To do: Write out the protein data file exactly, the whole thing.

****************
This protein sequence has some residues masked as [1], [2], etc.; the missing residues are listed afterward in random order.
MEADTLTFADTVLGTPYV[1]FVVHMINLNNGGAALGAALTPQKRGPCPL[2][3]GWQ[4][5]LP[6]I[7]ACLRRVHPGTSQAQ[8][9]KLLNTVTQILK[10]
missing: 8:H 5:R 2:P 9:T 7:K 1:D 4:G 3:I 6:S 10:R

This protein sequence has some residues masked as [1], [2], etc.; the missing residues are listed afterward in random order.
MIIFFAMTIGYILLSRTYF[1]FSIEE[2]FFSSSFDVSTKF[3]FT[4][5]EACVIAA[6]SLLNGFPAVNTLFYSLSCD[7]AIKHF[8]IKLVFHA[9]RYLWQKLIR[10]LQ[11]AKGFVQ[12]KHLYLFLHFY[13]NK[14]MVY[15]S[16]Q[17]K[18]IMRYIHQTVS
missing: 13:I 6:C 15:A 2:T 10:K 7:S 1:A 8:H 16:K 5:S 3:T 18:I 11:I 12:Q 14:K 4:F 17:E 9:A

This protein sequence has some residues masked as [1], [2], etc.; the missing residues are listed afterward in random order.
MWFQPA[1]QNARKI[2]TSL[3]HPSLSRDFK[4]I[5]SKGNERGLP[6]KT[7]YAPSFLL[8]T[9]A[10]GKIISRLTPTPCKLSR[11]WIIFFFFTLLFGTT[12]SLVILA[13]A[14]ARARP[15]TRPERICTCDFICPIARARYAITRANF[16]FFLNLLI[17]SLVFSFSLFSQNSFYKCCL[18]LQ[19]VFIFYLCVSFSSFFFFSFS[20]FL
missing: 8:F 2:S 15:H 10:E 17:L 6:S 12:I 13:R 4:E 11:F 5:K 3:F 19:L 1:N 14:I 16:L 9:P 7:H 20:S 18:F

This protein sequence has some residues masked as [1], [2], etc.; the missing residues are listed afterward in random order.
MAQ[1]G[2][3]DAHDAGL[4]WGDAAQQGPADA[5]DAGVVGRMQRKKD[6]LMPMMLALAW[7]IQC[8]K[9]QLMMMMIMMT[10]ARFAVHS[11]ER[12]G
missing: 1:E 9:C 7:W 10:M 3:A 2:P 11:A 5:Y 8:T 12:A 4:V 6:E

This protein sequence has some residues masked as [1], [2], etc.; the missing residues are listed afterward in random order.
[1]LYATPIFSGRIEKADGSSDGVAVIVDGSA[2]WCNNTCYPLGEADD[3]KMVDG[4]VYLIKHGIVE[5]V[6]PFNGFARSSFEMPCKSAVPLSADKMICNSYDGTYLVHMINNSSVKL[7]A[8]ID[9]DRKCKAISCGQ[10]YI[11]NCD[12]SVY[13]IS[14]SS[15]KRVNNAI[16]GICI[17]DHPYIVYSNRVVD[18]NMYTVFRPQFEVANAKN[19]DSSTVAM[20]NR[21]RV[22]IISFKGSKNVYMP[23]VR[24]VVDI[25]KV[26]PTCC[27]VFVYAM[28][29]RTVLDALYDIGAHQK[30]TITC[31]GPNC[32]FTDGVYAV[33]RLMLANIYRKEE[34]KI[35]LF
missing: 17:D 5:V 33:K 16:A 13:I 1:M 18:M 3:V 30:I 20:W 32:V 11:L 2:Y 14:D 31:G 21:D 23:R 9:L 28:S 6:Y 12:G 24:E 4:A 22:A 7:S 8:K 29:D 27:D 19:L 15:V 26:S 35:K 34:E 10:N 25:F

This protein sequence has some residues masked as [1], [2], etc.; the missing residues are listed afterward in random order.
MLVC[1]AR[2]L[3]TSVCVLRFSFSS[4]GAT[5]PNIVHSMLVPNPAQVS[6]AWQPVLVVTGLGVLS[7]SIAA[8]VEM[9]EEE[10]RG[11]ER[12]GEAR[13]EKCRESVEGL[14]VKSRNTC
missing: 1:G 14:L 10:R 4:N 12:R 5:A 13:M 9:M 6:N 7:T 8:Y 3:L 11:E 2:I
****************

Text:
This protein sequence has some residues masked as [1], [2], etc.; the missing residues are listed afterward in random order.
MEADTLTFADTVLGTPYV[1]FVVHMINLNNGGAALGAALTPQKRGPCPL[2][3]GWQ[4][5]LP[6]I[7]ACLRRVHPGTSQAQ[8][9]KLLNTVTQILK[10]
missing: 8:H 5:R 2:P 9:T 7:K 1:D 4:G 3:I 6:S 10:R

This protein sequence has some residues masked as [1], [2], etc.; the missing residues are listed afterward in random order.
MIIFFAMTIGYILLSRTYF[1]FSIEE[2]FFSSSFDVSTKF[3]FT[4][5]EACVIAA[6]SLLNGFPAVNTLFYSLSCD[7]AIKHF[8]IKLVFHA[9]RYLWQKLIR[10]LQ[11]AKGFVQ[12]KHLYLFLHFY[13]NK[14]MVY[15]S[16]Q[17]K[18]IMRYIHQTVS
missing: 13:I 6:C 15:A 2:T 10:K 7:S 1:A 8:H 16:K 5:S 3:T 18:I 11:I 12:Q 14:K 4:F 17:E 9:A

This protein sequence has some residues masked as [1], [2], etc.; the missing residues are listed afterward in random order.
MWFQPA[1]QNARKI[2]TSL[3]HPSLSRDFK[4]I[5]SKGNERGLP[6]KT[7]YAPSFLL[8]T[9]A[10]GKIISRLTPTPCKLSR[11]WIIFFFFTLLFGTT[12]SLVILA[13]A[14]ARARP[15]TRPERICTCDFICPIARARYAITRANF[16]FFLNLLI[17]SLVFSFSLFSQNSFYKCCL[18]LQ[19]VFIFYLCVSFSSFFFFSFS[20]FL
missing: 8:F 2:S 15:H 10:E 17:L 6:S 12:I 13:R 4:E 11:F 5:K 3:F 19:L 1:N 14:I 16:L 9:P 7:H 20:S 18:F

This protein sequence has some residues masked as [1], [2], etc.; the missing residues are listed afterward in random order.
MAQ[1]G[2][3]DAHDAGL[4]WGDAAQQGPADA[5]DAGVVGRMQRKKD[6]LMPMMLALAW[7]IQC[8]K[9]QLMMMMIMMT[10]ARFAVHS[11]ER[12]G
missing: 1:E 9:C 7:W 10:M 3:A 2:P 11:A 5:Y 8:T 12:A 4:V 6:E

This protein sequence has some residues masked as [1], [2], etc.; the missing residues are listed afterward in random order.
[1]LYATPIFSGRIEKADGSSDGVAVIVDGSA[2]WCNNTCYPLGEADD[3]KMVDG[4]VYLIKHGIVE[5]V[6]PFNGFARSSFEMPCKSAVPLSADKMICNSYDGTYLVHMINNSSVKL[7]A[8]ID[9]DRKCKAISCGQ[10]YI[11]NCD[12]SVY[13]IS[14]SS[15]KRVNNAI[16]GICI[17]DHPYIVYSNRVVD[18]NMYTVFRPQFEVANAKN[19]DSSTVAM[20]NR[21]RV[22]IISFKGSKNVYMP[23]VR[24]VVDI[25]KV[26]PTCC[27]VFVYAM[28][29]RTVLDALYDIGAHQK[30]TITC[31]GPNC[32]FTDGVYAV[33]RLMLANIYRKEE[34]KI[35]LF
missing: 17:D 5:V 33:K 16:A 13:I 1:M 18:M 3:V 30:I 20:W 32:V 11:L 2:Y 14:D 31:G 21:D 23:R 9:L 28:S 6:Y 12:G 24:E 4:A 22:A 7:S 8:K 29:D 27:D 19:L 15:V 26:S 35:K 34:E 10:N 25:F

This protein sequence has some residues masked as [1], [2], etc.; the missing residues are listed afterward in random order.
MLVC[1]AR[2]L[3]TSVCVLRFSFSS[4]GAT[5]PNIVHSMLVPNPAQVS[6]AWQPVLVVTGLGVLS[7]SIAA[8]VEM[9]EEE[10]RG[11]ER[12]GEAR[13]EKCRESVEGL[14]VKSRNTC
missing: 1:G 14:L 10:R 4:N 12:R 5:A 13:M 9:M 6:N 7:T 8:Y 3:L 11:E 2:I